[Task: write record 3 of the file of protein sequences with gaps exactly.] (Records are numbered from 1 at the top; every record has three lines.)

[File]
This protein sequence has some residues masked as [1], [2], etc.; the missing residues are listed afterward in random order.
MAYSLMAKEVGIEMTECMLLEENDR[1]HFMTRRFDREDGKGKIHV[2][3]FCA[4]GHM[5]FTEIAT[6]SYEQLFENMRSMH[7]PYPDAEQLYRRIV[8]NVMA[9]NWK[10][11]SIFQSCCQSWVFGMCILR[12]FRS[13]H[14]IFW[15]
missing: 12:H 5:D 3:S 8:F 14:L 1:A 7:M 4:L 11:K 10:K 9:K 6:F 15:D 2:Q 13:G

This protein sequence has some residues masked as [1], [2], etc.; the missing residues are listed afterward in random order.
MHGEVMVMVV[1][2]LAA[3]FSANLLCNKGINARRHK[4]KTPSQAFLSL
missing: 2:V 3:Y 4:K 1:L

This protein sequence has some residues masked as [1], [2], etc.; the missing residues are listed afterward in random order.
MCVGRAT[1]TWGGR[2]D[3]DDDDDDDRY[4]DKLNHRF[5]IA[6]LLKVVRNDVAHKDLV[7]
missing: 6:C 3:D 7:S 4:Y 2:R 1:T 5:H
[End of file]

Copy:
This protein sequence has some residues masked as [1], [2], etc.; the missing residues are listed afterward in random order.
MCVGRAT[1]TWGGR[2]D[3]DDDDDDDRY[4]DKLNHRF[5]IA[6]LLKVVRNDVAHKDLV[7]
missing: 6:C 3:D 7:S 4:Y 2:R 1:T 5:H